Words by Sean Moeller, Illustration by Johnnie Cluney, Recording engineered by Mike Gentry
Last night, after a little browsing at the bookstore, the one settled on happened to be a memoir about a man who had seen his life reveal itself much differently than how he thought it would. He thought he was going to be a traveler. He thought that he was going to remain untethered forever, tied down to nothing and just experiencing one adventure after another. Instead, the dust jacket tells us that he found himself with a wife and kids and working a job that he didn't love, living in the middle of Iowa. He struggled for a long time with this mockery of circumstances that he found himself dealing with. The story is supposed to be that of an ordinary man wishing to lead an extraordinary life. The way that it sounds - without having read a word of the book, is that he doesn't get there and he just might determine that there's just as much value lurking around in those ordinary days of ordinary men as there is within those rare extraordinary cases. What's it matter what you actually hoped for, it seems to ask, if you've still got it alright?
The songs from the Providence, Rhode Island, band Tik Tok, which you'll hear below, travel down a strikingly similar path, though that realization - for some of these characters - still seems to be a decent ways off. A song like "Janet" tells the tale of a woman who discovered the world, crossed all its rivers, named all its animals and stars. She's discovered all the oil, dug up all the diamonds and pearls and has definitely done something right to have been in the right place at the right time, but the man that loves her - or knows her best - this Johnny, tells us that she hasn't got a brain in her head. Here, he might have it all, just as she does, and there's little happiness to be had because he's miserable in his short-sightedness.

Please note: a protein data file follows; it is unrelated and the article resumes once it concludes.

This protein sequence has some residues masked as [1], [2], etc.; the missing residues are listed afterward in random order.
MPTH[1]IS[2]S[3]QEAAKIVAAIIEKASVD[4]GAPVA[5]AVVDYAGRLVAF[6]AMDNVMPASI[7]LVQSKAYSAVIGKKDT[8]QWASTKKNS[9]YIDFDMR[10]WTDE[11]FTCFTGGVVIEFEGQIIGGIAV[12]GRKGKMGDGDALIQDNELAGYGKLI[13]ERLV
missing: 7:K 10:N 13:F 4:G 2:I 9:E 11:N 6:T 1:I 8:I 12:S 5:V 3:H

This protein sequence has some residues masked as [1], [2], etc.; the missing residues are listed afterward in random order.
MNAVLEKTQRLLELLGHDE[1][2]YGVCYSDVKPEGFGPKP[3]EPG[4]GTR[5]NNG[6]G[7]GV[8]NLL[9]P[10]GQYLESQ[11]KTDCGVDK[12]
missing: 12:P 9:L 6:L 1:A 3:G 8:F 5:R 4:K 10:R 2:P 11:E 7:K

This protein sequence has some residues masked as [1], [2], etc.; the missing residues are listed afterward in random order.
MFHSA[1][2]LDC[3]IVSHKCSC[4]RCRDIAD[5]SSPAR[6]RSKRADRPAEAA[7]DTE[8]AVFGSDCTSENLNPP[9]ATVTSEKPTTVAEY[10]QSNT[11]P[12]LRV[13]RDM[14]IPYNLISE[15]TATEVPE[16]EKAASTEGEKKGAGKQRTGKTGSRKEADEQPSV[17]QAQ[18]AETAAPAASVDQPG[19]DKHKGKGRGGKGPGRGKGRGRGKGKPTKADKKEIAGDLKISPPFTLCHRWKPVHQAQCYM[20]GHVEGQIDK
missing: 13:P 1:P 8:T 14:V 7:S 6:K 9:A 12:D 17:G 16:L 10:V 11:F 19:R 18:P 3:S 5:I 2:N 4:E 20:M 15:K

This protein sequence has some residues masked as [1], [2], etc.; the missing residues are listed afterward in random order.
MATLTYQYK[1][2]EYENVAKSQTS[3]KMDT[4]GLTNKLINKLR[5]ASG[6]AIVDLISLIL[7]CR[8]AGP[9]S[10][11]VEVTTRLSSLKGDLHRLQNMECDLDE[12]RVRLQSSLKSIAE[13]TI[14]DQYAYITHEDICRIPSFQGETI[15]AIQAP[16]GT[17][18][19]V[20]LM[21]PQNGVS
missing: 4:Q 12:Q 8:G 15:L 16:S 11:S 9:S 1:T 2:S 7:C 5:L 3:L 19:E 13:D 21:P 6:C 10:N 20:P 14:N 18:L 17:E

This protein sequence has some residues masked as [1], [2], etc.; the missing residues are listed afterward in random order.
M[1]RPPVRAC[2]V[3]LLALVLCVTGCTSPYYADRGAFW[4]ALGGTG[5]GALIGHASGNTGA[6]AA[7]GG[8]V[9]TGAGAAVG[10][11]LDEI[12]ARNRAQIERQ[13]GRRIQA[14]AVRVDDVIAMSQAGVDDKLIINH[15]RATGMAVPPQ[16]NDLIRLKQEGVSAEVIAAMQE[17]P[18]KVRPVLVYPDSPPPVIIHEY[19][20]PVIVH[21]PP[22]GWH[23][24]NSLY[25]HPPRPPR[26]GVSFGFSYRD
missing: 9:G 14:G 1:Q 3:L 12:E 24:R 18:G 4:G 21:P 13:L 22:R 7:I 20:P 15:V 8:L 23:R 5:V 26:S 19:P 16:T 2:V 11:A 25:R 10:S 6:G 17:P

The Tik Tok boys sing about a careless undertaker (could this just mean that the bodies don't get in the ground?) and a duchess of woe, within the centers of their folky, honky-tonk numbers that take on quite a bit of punch and throw out curled lips and sweaty brows. There is all kinds of disappointment and letdown pulsing through these smoking stomps. The people in these songs seem to take what they can get and still find some way to look at the transaction cross-ways. They sing, "I feel as happy as a pig in his prime," a sentiment that we can recognized as extremely short-lived, if we learned anything at all from "Charlotte's Web." And sure enough, we hear shortly thereafter, the claims that he needs to make rent, but the rent's already been spent, probably on all that mud that the cheerful hog was rolling around in. A song like "The Maggot Mouth Stomp," is one that digs into small town politics, where the feeling is that one man is forced to deal with a whole lot of dimwits and that his "brain is too big for this town." The real wonder here is whether or not that's really true. It's more likely far from it, and there should be an attempt to find the good in the slop, even if it kills them cause there's likely no way they're getting out of there anytime soon.